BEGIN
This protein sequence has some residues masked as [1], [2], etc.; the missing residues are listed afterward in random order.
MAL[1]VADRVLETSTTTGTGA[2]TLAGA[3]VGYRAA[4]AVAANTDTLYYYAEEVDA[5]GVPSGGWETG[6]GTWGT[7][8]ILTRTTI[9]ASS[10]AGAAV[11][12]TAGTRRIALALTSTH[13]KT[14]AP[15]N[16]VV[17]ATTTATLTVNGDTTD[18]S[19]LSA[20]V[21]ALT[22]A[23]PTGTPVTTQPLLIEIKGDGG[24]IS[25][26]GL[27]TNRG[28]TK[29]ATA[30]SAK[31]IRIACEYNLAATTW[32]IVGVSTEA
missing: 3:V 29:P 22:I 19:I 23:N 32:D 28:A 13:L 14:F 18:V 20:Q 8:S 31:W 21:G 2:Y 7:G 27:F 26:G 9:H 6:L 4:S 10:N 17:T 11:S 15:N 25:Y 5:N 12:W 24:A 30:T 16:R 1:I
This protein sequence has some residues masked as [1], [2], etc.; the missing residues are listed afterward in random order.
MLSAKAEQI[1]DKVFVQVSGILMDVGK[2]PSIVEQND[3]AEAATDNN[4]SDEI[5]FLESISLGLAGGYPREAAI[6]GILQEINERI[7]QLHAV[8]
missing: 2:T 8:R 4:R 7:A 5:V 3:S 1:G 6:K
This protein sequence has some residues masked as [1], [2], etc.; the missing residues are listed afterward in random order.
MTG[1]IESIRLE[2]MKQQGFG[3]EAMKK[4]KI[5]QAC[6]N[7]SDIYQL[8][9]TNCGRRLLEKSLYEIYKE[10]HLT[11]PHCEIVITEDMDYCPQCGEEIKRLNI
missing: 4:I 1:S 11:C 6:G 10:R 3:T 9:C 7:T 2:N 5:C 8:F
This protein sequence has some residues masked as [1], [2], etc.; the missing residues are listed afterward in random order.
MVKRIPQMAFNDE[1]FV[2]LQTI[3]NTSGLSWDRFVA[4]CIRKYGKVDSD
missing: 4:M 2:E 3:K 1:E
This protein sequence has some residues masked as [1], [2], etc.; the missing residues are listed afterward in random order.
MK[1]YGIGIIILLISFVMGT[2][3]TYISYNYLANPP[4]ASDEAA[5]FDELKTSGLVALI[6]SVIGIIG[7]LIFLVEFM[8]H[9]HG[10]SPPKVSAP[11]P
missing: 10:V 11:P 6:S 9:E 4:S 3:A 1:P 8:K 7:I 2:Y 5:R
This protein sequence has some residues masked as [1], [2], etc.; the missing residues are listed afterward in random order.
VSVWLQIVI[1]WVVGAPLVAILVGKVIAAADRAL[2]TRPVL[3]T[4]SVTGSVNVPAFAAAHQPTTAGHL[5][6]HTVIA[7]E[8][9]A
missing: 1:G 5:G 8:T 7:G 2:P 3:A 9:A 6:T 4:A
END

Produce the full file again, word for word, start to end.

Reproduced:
This protein sequence has some residues masked as [1], [2], etc.; the missing residues are listed afterward in random order.
MAL[1]VADRVLETSTTTGTGA[2]TLAGA[3]VGYRAA[4]AVAANTDTLYYYAEEVDA[5]GVPSGGWETG[6]GTWGT[7][8]ILTRTTI[9]ASS[10]AGAAV[11][12]TAGTRRIALALTSTH[13]KT[14]AP[15]N[16]VV[17]ATTTATLTVNGDTTD[18]S[19]LSA[20]V[21]ALT[22]A[23]PTGTPVTTQPLLIEIKGDGG[24]IS[25][26]GL[27]TNRG[28]TK[29]ATA[30]SAK[31]IRIACEYNLAATTW[32]IVGVSTEA
missing: 3:V 29:P 22:I 19:I 23:N 32:D 28:A 13:L 14:F 18:V 20:Q 8:S 31:W 21:G 2:Y 7:G 27:F 26:G 9:H 6:L 4:S 10:N 17:T 11:S 15:N 25:Y 5:N 12:W 24:A 30:T 16:R 1:I
This protein sequence has some residues masked as [1], [2], etc.; the missing residues are listed afterward in random order.
MLSAKAEQI[1]DKVFVQVSGILMDVGK[2]PSIVEQND[3]AEAATDNN[4]SDEI[5]FLESISLGLAGGYPREAAI[6]GILQEINERI[7]QLHAV[8]
missing: 2:T 8:R 4:R 7:A 5:V 3:S 1:G 6:K
This protein sequence has some residues masked as [1], [2], etc.; the missing residues are listed afterward in random order.
MTG[1]IESIRLE[2]MKQQGFG[3]EAMKK[4]KI[5]QAC[6]N[7]SDIYQL[8][9]TNCGRRLLEKSLYEIYKE[10]HLT[11]PHCEIVITEDMDYCPQCGEEIKRLNI
missing: 4:I 1:S 11:C 6:G 10:R 3:T 9:C 7:T 2:N 5:C 8:F
This protein sequence has some residues masked as [1], [2], etc.; the missing residues are listed afterward in random order.
MVKRIPQMAFNDE[1]FV[2]LQTI[3]NTSGLSWDRFVA[4]CIRKYGKVDSD
missing: 4:M 2:E 3:K 1:E
This protein sequence has some residues masked as [1], [2], etc.; the missing residues are listed afterward in random order.
MK[1]YGIGIIILLISFVMGT[2][3]TYISYNYLANPP[4]ASDEAA[5]FDELKTSGLVALI[6]SVIGIIG[7]LIFLVEFM[8]H[9]HG[10]SPPKVSAP[11]P
missing: 10:V 11:P 6:S 9:E 4:S 3:A 1:P 8:K 7:I 2:Y 5:R
This protein sequence has some residues masked as [1], [2], etc.; the missing residues are listed afterward in random order.
VSVWLQIVI[1]WVVGAPLVAILVGKVIAAADRAL[2]TRPVL[3]T[4]SVTGSVNVPAFAAAHQPTTAGHL[5][6]HTVIA[7]E[8][9]A
missing: 1:G 5:G 8:T 7:G 2:P 3:A 9:A 6:T 4:A